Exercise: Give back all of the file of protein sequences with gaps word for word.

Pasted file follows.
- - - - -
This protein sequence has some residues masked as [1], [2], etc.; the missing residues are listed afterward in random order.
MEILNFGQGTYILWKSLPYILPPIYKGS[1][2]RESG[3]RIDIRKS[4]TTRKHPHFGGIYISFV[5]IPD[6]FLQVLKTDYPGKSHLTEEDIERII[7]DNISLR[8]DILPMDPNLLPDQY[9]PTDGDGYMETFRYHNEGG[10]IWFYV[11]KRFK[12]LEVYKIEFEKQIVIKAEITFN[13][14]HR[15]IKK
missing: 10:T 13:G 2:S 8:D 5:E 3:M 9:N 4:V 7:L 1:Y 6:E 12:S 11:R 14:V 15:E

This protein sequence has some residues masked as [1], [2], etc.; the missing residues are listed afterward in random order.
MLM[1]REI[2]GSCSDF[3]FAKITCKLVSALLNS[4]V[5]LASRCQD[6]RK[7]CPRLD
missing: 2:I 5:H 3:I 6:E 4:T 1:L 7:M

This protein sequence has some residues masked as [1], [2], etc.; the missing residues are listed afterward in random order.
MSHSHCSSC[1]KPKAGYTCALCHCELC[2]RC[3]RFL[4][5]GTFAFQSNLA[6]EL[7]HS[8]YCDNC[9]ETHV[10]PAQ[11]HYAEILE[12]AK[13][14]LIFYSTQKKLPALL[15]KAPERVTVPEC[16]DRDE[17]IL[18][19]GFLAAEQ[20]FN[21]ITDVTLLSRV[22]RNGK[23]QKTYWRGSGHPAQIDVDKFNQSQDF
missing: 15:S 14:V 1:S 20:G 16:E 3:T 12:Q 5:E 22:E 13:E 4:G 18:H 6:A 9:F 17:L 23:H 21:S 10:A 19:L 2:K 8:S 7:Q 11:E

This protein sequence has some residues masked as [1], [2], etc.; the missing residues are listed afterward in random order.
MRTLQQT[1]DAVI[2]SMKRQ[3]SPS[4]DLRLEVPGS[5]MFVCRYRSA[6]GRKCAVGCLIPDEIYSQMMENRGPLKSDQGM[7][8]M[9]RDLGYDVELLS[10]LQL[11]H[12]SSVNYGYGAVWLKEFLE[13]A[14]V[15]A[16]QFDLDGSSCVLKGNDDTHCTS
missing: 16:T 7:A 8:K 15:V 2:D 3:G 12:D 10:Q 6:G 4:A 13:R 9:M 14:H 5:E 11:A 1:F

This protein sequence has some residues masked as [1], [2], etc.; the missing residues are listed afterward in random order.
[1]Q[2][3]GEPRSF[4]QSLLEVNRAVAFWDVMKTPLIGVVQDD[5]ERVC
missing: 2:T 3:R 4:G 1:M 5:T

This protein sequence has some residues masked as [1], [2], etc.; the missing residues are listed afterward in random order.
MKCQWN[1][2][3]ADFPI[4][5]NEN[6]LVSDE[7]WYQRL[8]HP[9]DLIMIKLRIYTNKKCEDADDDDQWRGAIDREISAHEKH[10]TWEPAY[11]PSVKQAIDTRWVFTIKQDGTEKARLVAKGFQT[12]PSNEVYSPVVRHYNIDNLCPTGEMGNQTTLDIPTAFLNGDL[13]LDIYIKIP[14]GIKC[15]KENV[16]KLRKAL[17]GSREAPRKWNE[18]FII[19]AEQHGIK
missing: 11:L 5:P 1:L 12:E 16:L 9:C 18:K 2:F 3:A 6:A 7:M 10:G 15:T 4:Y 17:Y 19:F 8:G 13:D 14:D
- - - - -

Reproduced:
This protein sequence has some residues masked as [1], [2], etc.; the missing residues are listed afterward in random order.
MEILNFGQGTYILWKSLPYILPPIYKGS[1][2]RESG[3]RIDIRKS[4]TTRKHPHFGGIYISFV[5]IPD[6]FLQVLKTDYPGKSHLTEEDIERII[7]DNISLR[8]DILPMDPNLLPDQY[9]PTDGDGYMETFRYHNEGG[10]IWFYV[11]KRFK[12]LEVYKIEFEKQIVIKAEITFN[13][14]HR[15]IKK
missing: 10:T 13:G 2:S 8:D 5:E 3:M 9:N 4:V 7:L 1:Y 6:E 12:S 11:R 14:V 15:E

This protein sequence has some residues masked as [1], [2], etc.; the missing residues are listed afterward in random order.
MLM[1]REI[2]GSCSDF[3]FAKITCKLVSALLNS[4]V[5]LASRCQD[6]RK[7]CPRLD
missing: 2:I 5:H 3:I 6:E 4:T 1:L 7:M

This protein sequence has some residues masked as [1], [2], etc.; the missing residues are listed afterward in random order.
MSHSHCSSC[1]KPKAGYTCALCHCELC[2]RC[3]RFL[4][5]GTFAFQSNLA[6]EL[7]HS[8]YCDNC[9]ETHV[10]PAQ[11]HYAEILE[12]AK[13][14]LIFYSTQKKLPALL[15]KAPERVTVPEC[16]DRDE[17]IL[18][19]GFLAAEQ[20]FN[21]ITDVTLLSRV[22]RNGK[23]QKTYWRGSGHPAQIDVDKFNQSQDF
missing: 15:S 14:V 1:S 20:G 16:E 3:T 12:Q 5:E 22:E 13:E 4:G 18:H 6:A 9:F 17:L 23:H 21:S 10:A 19:L 2:K 8:S 7:Q 11:E

This protein sequence has some residues masked as [1], [2], etc.; the missing residues are listed afterward in random order.
MRTLQQT[1]DAVI[2]SMKRQ[3]SPS[4]DLRLEVPGS[5]MFVCRYRSA[6]GRKCAVGCLIPDEIYSQMMENRGPLKSDQGM[7][8]M[9]RDLGYDVELLS[10]LQL[11]H[12]SSVNYGYGAVWLKEFLE[13]A[14]V[15]A[16]QFDLDGSSCVLKGNDDTHCTS
missing: 16:T 7:A 8:K 15:V 2:D 3:G 12:D 10:Q 6:G 4:A 13:R 9:M 14:H 5:E 11:A 1:F

This protein sequence has some residues masked as [1], [2], etc.; the missing residues are listed afterward in random order.
[1]Q[2][3]GEPRSF[4]QSLLEVNRAVAFWDVMKTPLIGVVQDD[5]ERVC
missing: 2:T 3:R 4:G 1:M 5:T

This protein sequence has some residues masked as [1], [2], etc.; the missing residues are listed afterward in random order.
MKCQWN[1][2][3]ADFPI[4][5]NEN[6]LVSDE[7]WYQRL[8]HP[9]DLIMIKLRIYTNKKCEDADDDDQWRGAIDREISAHEKH[10]TWEPAY[11]PSVKQAIDTRWVFTIKQDGTEKARLVAKGFQT[12]PSNEVYSPVVRHYNIDNLCPTGEMGNQTTLDIPTAFLNGDL[13]LDIYIKIP[14]GIKC[15]KENV[16]KLRKAL[17]GSREAPRKWNE[18]FII[19]AEQHGIK
missing: 11:L 5:P 1:L 12:E 16:L 9:C 18:K 2:F 3:A 6:A 7:M 10:G 15:T 4:Y 17:Y 19:F 8:G 13:D 14:D